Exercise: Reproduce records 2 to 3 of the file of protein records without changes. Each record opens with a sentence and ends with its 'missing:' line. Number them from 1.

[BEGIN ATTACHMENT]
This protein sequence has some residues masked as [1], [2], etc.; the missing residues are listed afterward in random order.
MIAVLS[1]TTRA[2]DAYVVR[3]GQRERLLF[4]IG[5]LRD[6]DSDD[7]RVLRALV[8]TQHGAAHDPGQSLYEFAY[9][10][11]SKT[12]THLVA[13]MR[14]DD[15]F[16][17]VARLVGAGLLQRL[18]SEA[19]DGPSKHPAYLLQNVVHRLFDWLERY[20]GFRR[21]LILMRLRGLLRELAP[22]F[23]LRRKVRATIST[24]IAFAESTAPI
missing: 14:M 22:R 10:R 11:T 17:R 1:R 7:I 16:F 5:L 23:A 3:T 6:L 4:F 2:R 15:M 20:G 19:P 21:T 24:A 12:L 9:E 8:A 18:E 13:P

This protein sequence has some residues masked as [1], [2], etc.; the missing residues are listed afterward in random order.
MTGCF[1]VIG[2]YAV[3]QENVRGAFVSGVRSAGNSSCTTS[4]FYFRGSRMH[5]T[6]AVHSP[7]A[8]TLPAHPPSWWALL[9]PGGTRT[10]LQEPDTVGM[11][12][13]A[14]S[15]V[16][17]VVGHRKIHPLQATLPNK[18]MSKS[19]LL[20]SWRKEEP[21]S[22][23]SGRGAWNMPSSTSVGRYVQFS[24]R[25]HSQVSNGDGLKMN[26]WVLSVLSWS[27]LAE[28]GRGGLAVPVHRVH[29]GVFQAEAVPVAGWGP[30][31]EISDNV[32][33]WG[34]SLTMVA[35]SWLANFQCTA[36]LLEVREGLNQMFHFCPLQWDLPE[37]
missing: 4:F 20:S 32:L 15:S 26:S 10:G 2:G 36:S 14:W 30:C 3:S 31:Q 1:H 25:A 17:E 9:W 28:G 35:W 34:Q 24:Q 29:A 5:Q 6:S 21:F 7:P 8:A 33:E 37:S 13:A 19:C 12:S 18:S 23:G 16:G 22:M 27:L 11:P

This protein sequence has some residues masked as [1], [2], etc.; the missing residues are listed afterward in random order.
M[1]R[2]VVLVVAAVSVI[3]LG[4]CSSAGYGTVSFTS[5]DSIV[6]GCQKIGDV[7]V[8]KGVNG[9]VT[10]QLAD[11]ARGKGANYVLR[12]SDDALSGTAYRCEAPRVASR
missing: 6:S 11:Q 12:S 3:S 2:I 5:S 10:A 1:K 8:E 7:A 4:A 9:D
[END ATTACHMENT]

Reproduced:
This protein sequence has some residues masked as [1], [2], etc.; the missing residues are listed afterward in random order.
MTGCF[1]VIG[2]YAV[3]QENVRGAFVSGVRSAGNSSCTTS[4]FYFRGSRMH[5]T[6]AVHSP[7]A[8]TLPAHPPSWWALL[9]PGGTRT[10]LQEPDTVGM[11][12][13]A[14]S[15]V[16][17]VVGHRKIHPLQATLPNK[18]MSKS[19]LL[20]SWRKEEP[21]S[22][23]SGRGAWNMPSSTSVGRYVQFS[24]R[25]HSQVSNGDGLKMN[26]WVLSVLSWS[27]LAE[28]GRGGLAVPVHRVH[29]GVFQAEAVPVAGWGP[30][31]EISDNV[32][33]WG[34]SLTMVA[35]SWLANFQCTA[36]LLEVREGLNQMFHFCPLQWDLPE[37]
missing: 4:F 20:S 32:L 15:S 26:S 10:G 2:G 36:S 14:W 30:C 3:S 31:Q 1:H 25:A 17:E 9:W 28:G 35:W 34:Q 24:Q 29:A 5:Q 6:S 21:F 7:P 8:A 33:E 37:S 13:A 19:C 12:S 18:S 23:G 16:G 22:M 27:L 11:P

This protein sequence has some residues masked as [1], [2], etc.; the missing residues are listed afterward in random order.
M[1]R[2]VVLVVAAVSVI[3]LG[4]CSSAGYGTVSFTS[5]DSIV[6]GCQKIGDV[7]V[8]KGVNG[9]VT[10]QLAD[11]ARGKGANYVLR[12]SDDALSGTAYRCEAPRVASR
missing: 6:S 11:Q 12:S 3:S 2:I 5:S 10:A 1:K 8:E 7:A 4:A 9:D